The current generation of consoles, ushered in when the PS5 and Xbox Series X debuted in 2020, has been a messy one in many ways. The consoles themselves have been hard to find, and — with the ballooning costs of game development — few publishers have been willing to go all in with fully exclusive titles. So we’re left with games like Horizon Forbidden West, a tentpole release for Sony, which will launch simultaneously on the PS4 and PS5. Sometimes, this doesn’t turn out so well, like the disastrous cross-generation launch of Cyberpunk 2077. But that’s not the case here: the latest Horizon plays great no matter which PlayStation you own.
To test this, I played through the first few hours of the game on both consoles; a launch version of the PS5 and a base PS4 model. In terms of pure visuals, the difference is negligible. Textures on the PS5 are smoother, there’s more detail in some scenes, and overall, the image looks cleaner and has much-improved lighting. There’s some noticeable pop-in on the PS4, particularly during cutscenes, but no major graphical hitches; these issues are also a bit more noticeable when you’re moving very fast on one of the game’s mounts and the world is speeding past. The most glaring difference in my experience (because it’s something you’re looking at constantly) is that Aloy’s hair looks more realistic on the PS5, particularly as it moves around while she’s jumping. In fact, when you put images of the two versions side by side, it can be hard to tell which is which.
Here are a few spoiler-free screenshot comparisons from the first five hours of the game:
Really, on the PS4, Forbidden West looks and feels a lot like its predecessor. Which isn’t a bad thing: the original Horizon was a beautiful game, and its sequel features a broader range of machines to battle and environments to explore, so it’s still very pretty to look at. It should also be noted that both Forbidden West and its predecessor were built using the same engine, which was also used for games like Death Stranding.
There are, of course, other benefits to playing on a PS5 beyond pure visual fidelity. Like many games on the platform, Horizon Forbidden West has two graphics options: one that favors resolution, another that offers a higher frame rate. As with most action games — whether it’s Control or The Last of Us — Horizon really benefits from the smoother gameplay that comes from support for better frame rates. It’s particularly noticeable when you’re in a hectic fight, with multiple enemies attacking and firing projectiles while your character rolls around firing arrows. Forbidden West doesn’t run poorly on the PS4 in my experience — though it will probably make your console’s fan get loud — but playing with an improved frame rate is a very welcome change in that regard. (It’s possible that there are some late-game moments that are dramatically different between the platforms, but, at least early on, the PS4 holds its own surprisingly well.)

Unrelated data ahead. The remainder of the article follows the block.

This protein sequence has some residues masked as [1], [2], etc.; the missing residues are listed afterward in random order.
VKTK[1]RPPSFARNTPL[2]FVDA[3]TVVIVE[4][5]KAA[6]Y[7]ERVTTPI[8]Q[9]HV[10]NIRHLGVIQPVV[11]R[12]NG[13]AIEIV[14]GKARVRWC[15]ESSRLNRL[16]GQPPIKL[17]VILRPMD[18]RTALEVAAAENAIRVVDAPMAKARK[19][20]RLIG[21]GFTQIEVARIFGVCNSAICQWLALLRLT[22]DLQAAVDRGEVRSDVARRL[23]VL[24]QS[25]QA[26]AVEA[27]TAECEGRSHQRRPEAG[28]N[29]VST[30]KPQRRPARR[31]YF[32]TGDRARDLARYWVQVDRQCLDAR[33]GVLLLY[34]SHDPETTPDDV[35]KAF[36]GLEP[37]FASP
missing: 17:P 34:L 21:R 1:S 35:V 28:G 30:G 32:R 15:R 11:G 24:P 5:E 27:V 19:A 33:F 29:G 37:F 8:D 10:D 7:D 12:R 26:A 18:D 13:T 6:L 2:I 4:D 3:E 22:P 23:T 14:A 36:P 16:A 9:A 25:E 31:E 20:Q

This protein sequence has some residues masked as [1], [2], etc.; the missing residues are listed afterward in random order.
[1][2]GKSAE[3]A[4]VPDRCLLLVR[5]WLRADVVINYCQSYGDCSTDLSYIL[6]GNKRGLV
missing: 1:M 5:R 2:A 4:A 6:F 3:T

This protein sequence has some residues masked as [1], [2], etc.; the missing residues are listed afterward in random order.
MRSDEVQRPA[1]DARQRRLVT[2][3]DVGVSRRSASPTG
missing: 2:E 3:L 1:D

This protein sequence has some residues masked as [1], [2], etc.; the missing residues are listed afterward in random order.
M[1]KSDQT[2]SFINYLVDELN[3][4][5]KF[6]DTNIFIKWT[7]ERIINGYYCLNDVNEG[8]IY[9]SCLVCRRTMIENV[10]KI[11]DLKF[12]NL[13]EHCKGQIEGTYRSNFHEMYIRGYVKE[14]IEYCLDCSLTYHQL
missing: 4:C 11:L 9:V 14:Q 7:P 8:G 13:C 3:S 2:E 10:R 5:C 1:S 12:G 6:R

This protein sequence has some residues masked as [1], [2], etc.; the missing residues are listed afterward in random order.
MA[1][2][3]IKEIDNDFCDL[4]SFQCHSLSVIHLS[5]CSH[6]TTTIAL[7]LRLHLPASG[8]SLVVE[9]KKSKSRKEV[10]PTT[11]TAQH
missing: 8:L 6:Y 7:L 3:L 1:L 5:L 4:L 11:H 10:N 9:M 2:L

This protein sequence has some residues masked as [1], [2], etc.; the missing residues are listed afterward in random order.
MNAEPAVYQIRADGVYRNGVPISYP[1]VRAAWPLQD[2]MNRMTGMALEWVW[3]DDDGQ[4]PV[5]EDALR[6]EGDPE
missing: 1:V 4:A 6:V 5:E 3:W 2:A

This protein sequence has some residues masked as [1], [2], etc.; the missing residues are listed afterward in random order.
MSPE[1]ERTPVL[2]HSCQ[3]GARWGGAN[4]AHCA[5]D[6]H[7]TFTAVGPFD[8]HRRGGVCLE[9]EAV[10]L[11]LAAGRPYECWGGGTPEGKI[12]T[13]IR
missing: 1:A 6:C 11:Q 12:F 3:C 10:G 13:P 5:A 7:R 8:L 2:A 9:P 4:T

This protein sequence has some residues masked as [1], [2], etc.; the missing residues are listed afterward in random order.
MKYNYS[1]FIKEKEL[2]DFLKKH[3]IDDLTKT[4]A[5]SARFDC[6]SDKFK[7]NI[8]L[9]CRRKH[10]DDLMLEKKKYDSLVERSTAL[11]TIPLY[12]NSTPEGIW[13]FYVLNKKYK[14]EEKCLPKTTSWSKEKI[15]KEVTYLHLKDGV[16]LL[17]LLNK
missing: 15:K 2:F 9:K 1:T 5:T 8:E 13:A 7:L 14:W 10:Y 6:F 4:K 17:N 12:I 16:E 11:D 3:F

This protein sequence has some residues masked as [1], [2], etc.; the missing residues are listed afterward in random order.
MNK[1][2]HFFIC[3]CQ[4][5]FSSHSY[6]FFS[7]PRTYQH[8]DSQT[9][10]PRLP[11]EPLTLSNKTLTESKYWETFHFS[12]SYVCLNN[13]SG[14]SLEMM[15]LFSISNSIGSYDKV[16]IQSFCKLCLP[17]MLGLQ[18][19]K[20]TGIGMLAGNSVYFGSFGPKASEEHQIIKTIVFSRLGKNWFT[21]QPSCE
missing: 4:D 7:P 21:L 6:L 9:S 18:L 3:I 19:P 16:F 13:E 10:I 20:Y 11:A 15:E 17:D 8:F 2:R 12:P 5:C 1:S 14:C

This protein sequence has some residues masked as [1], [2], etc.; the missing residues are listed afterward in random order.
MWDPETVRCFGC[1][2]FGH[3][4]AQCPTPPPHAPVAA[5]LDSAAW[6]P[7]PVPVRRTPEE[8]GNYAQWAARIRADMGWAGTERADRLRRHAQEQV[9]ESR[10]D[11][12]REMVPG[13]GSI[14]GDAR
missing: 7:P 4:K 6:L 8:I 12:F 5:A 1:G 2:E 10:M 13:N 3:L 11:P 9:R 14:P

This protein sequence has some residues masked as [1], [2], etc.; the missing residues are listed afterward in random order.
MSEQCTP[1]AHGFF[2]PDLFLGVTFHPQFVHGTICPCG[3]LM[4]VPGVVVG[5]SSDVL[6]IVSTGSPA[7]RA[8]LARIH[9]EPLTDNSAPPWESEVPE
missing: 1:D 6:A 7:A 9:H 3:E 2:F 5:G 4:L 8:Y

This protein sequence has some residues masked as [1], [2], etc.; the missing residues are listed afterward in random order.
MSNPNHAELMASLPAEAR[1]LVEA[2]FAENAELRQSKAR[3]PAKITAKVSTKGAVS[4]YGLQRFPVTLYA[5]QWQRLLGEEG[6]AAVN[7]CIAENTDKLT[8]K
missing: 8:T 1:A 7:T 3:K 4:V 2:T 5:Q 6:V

You can see the PS4 version in action in the gameplay trailer below:
Elsewhere, the upgrades are less noticeable. You get some nice feedback in the PS5’s DualSense controller when firing an arrow, but it’s nothing as groundbreaking as the realistic rumble and tension on display in Astro’s Playroom. I also didn’t notice a huge difference in load times between the two versions of the game.
Last month, Sony released the Uncharted: Legacy of Thieves Collection, which bundled two PS4 games — the excellent Uncharted 4 and the even-better spinoff The Lost Legacy — for its new console. The upgrades for the Uncharted collection are very similar to what you can expect going from the PS4 to PS5 with Forbidden West: it’s a little bit prettier and a little bit smoother, but otherwise, the games are nearly identical.
This might be disappointing for PS5 owners looking for a killer app to show off their expensive console. There aren’t any of the neat PS5-exclusive tricks like instantly loading worlds you’ll find games like Ratchet & Clank: Rift Apart. But the fact that the game runs so well on both is generally great news for the increasingly multiplatform PlayStation ecosystem, especially with future blockbusters like God of War: Ragnarok utilizing a similar cross-generation strategy.
For more on Horizon Forbidden West, which launches on February 18th, be sure to check out our full review.